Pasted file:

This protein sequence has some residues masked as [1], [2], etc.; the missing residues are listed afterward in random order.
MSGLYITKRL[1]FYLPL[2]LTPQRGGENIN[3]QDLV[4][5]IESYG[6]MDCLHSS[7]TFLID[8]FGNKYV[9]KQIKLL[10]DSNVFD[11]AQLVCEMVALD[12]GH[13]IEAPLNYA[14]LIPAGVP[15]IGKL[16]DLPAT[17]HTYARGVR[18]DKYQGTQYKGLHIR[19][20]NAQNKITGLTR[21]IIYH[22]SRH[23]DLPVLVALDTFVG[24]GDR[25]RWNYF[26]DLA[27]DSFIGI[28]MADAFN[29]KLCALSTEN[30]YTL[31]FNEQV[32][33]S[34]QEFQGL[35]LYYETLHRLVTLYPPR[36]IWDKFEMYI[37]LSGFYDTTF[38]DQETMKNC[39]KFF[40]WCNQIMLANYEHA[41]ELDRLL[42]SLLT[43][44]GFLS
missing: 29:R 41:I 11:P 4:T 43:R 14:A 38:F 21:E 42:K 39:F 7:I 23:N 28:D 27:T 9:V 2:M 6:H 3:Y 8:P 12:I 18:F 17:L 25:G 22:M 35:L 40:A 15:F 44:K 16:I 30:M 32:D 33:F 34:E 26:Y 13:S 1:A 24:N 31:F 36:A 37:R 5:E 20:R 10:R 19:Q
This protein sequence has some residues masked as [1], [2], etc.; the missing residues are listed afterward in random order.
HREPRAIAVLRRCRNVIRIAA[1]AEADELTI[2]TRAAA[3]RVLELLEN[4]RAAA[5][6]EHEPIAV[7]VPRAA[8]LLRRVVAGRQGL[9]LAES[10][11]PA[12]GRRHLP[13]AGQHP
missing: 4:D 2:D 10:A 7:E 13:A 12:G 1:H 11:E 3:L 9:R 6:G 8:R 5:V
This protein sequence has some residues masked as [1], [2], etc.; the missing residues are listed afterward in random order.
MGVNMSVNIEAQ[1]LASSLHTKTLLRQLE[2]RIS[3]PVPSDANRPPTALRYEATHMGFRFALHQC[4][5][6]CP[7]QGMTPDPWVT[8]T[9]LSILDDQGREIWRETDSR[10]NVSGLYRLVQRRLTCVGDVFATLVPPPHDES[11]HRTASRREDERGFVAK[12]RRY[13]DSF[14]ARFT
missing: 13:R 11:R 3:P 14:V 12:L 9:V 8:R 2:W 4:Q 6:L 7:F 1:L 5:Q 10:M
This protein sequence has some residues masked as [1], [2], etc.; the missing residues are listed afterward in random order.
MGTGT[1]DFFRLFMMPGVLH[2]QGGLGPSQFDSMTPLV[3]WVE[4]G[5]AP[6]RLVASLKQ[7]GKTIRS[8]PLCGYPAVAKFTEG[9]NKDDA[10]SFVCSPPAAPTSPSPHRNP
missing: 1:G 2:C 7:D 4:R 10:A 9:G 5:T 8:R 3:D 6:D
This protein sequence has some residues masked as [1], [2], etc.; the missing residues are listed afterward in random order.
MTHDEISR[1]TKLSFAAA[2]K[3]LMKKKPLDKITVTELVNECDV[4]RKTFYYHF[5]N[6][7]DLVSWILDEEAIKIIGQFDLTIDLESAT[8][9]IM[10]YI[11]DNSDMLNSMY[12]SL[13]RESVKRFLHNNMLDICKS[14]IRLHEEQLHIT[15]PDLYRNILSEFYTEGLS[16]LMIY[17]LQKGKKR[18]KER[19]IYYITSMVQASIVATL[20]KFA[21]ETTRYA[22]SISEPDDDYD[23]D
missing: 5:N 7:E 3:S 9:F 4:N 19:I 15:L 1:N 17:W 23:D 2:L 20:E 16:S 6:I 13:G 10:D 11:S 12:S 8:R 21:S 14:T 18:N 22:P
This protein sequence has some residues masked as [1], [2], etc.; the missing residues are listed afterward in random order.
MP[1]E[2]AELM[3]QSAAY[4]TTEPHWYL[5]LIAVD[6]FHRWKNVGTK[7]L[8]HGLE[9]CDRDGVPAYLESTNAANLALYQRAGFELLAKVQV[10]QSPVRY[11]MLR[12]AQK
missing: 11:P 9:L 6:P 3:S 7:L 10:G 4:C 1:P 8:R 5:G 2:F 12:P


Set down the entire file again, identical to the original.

This protein sequence has some residues masked as [1], [2], etc.; the missing residues are listed afterward in random order.
MSGLYITKRL[1]FYLPL[2]LTPQRGGENIN[3]QDLV[4][5]IESYG[6]MDCLHSS[7]TFLID[8]FGNKYV[9]KQIKLL[10]DSNVFD[11]AQLVCEMVALD[12]GH[13]IEAPLNYA[14]LIPAGVP[15]IGKL[16]DLPAT[17]HTYARGVR[18]DKYQGTQYKGLHIR[19][20]NAQNKITGLTR[21]IIYH[22]SRH[23]DLPVLVALDTFVG[24]GDR[25]RWNYF[26]DLA[27]DSFIGI[28]MADAFN[29]KLCALSTEN[30]YTL[31]FNEQV[32][33]S[34]QEFQGL[35]LYYETLHRLVTLYPPR[36]IWDKFEMYI[37]LSGFYDTTF[38]DQETMKNC[39]KFF[40]WCNQIMLANYEHA[41]ELDRLL[42]SLLT[43][44]GFLS
missing: 29:R 41:I 11:P 4:T 43:R 14:A 38:F 21:E 42:K 39:F 7:I 23:N 28:D 27:T 9:V 2:M 6:H 3:Y 8:P 12:I 18:F 17:L 25:G 22:M 35:L 40:A 15:F 44:K 16:I 30:M 32:D 33:F 34:E 26:Y 13:S 1:A 24:N 31:F 36:A 37:R 5:E 20:R 10:R 19:Q
This protein sequence has some residues masked as [1], [2], etc.; the missing residues are listed afterward in random order.
HREPRAIAVLRRCRNVIRIAA[1]AEADELTI[2]TRAAA[3]RVLELLEN[4]RAAA[5][6]EHEPIAV[7]VPRAA[8]LLRRVVAGRQGL[9]LAES[10][11]PA[12]GRRHLP[13]AGQHP
missing: 4:D 2:D 10:A 7:E 13:A 12:G 1:H 11:E 3:L 9:R 6:G 8:R 5:V
This protein sequence has some residues masked as [1], [2], etc.; the missing residues are listed afterward in random order.
MGVNMSVNIEAQ[1]LASSLHTKTLLRQLE[2]RIS[3]PVPSDANRPPTALRYEATHMGFRFALHQC[4][5][6]CP[7]QGMTPDPWVT[8]T[9]LSILDDQGREIWRETDSR[10]NVSGLYRLVQRRLTCVGDVFATLVPPPHDES[11]HRTASRREDERGFVAK[12]RRY[13]DSF[14]ARFT
missing: 13:R 11:R 3:P 14:V 12:L 9:V 8:R 2:W 4:Q 6:L 7:F 1:L 5:Q 10:M
This protein sequence has some residues masked as [1], [2], etc.; the missing residues are listed afterward in random order.
MGTGT[1]DFFRLFMMPGVLH[2]QGGLGPSQFDSMTPLV[3]WVE[4]G[5]AP[6]RLVASLKQ[7]GKTIRS[8]PLCGYPAVAKFTEG[9]NKDDA[10]SFVCSPPAAPTSPSPHRNP
missing: 1:G 2:C 7:D 4:R 10:A 9:G 5:T 8:R 3:D 6:D
This protein sequence has some residues masked as [1], [2], etc.; the missing residues are listed afterward in random order.
MTHDEISR[1]TKLSFAAA[2]K[3]LMKKKPLDKITVTELVNECDV[4]RKTFYYHF[5]N[6][7]DLVSWILDEEAIKIIGQFDLTIDLESAT[8][9]IM[10]YI[11]DNSDMLNSMY[12]SL[13]RESVKRFLHNNMLDICKS[14]IRLHEEQLHIT[15]PDLYRNILSEFYTEGLS[16]LMIY[17]LQKGKKR[18]KER[19]IYYITSMVQASIVATL[20]KFA[21]ETTRYA[22]SISEPDDDYD[23]D
missing: 5:N 7:E 3:S 9:F 4:N 19:I 15:L 1:N 17:W 23:D 2:L 20:E 16:S 6:I 13:G 10:D 11:S 12:S 8:R 21:S 14:T 18:N 22:P
This protein sequence has some residues masked as [1], [2], etc.; the missing residues are listed afterward in random order.
MP[1]E[2]AELM[3]QSAAY[4]TTEPHWYL[5]LIAVD[6]FHRWKNVGTK[7]L[8]HGLE[9]CDRDGVPAYLESTNAANLALYQRAGFELLAKVQV[10]QSPVRY[11]MLR[12]AQK
missing: 11:P 9:L 6:P 3:S 7:L 10:G 4:C 1:P 8:R 5:G 2:F 12:P